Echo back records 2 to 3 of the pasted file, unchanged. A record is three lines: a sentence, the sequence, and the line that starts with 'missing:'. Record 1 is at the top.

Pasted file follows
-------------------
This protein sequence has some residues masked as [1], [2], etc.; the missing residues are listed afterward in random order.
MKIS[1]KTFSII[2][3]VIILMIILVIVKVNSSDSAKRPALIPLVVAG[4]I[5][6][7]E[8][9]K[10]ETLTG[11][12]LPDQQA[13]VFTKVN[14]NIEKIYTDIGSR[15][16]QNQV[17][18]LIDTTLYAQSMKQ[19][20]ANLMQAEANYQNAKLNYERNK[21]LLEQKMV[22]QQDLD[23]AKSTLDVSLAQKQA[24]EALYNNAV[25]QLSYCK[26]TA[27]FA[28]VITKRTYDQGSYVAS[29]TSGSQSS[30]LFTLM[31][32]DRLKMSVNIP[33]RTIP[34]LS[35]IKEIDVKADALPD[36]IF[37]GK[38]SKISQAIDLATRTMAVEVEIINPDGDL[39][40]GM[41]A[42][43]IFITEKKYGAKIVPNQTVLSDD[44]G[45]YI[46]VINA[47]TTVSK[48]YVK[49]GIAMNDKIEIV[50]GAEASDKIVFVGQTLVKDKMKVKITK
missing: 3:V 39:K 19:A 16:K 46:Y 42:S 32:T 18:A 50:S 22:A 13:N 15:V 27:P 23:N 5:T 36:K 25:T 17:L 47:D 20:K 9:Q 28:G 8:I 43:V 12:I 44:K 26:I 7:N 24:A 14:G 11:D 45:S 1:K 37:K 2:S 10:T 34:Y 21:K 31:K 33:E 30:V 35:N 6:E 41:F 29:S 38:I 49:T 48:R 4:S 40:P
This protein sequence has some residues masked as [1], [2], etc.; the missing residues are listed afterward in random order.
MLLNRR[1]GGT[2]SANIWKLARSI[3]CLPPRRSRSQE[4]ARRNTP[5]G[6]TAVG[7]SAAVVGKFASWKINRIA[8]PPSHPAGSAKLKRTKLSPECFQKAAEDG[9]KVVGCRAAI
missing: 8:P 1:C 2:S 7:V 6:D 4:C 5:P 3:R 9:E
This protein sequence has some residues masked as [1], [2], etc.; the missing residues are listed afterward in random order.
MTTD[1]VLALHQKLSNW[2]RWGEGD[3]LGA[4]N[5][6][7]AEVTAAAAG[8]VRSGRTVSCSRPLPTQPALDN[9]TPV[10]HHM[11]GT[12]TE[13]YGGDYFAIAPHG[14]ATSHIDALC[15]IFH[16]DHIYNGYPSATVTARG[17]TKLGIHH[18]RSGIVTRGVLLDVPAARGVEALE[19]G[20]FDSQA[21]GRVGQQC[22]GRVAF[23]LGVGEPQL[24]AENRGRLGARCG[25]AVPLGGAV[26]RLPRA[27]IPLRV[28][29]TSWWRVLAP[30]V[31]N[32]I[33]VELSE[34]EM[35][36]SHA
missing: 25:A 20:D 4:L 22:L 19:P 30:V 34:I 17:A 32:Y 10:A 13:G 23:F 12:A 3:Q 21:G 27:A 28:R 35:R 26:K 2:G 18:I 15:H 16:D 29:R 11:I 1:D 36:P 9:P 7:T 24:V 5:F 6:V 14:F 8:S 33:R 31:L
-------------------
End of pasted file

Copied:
This protein sequence has some residues masked as [1], [2], etc.; the missing residues are listed afterward in random order.
MLLNRR[1]GGT[2]SANIWKLARSI[3]CLPPRRSRSQE[4]ARRNTP[5]G[6]TAVG[7]SAAVVGKFASWKINRIA[8]PPSHPAGSAKLKRTKLSPECFQKAAEDG[9]KVVGCRAAI
missing: 8:P 1:C 2:S 7:V 6:D 4:C 5:P 3:R 9:E
This protein sequence has some residues masked as [1], [2], etc.; the missing residues are listed afterward in random order.
MTTD[1]VLALHQKLSNW[2]RWGEGD[3]LGA[4]N[5][6][7]AEVTAAAAG[8]VRSGRTVSCSRPLPTQPALDN[9]TPV[10]HHM[11]GT[12]TE[13]YGGDYFAIAPHG[14]ATSHIDALC[15]IFH[16]DHIYNGYPSATVTARG[17]TKLGIHH[18]RSGIVTRGVLLDVPAARGVEALE[19]G[20]FDSQA[21]GRVGQQC[22]GRVAF[23]LGVGEPQL[24]AENRGRLGARCG[25]AVPLGGAV[26]RLPRA[27]IPLRV[28][29]TSWWRVLAP[30]V[31]N[32]I[33]VELSE[34]EM[35][36]SHA
missing: 25:A 20:D 4:L 22:L 19:P 30:V 34:I 17:A 32:Y 10:A 13:G 23:F 12:A 3:Q 21:G 27:A 28:R 35:R 26:K 2:G 18:I 15:H 16:D 29:R 11:I 1:D 36:P 9:P 7:T 24:V 5:F 6:V 14:F 8:S 33:R 31:L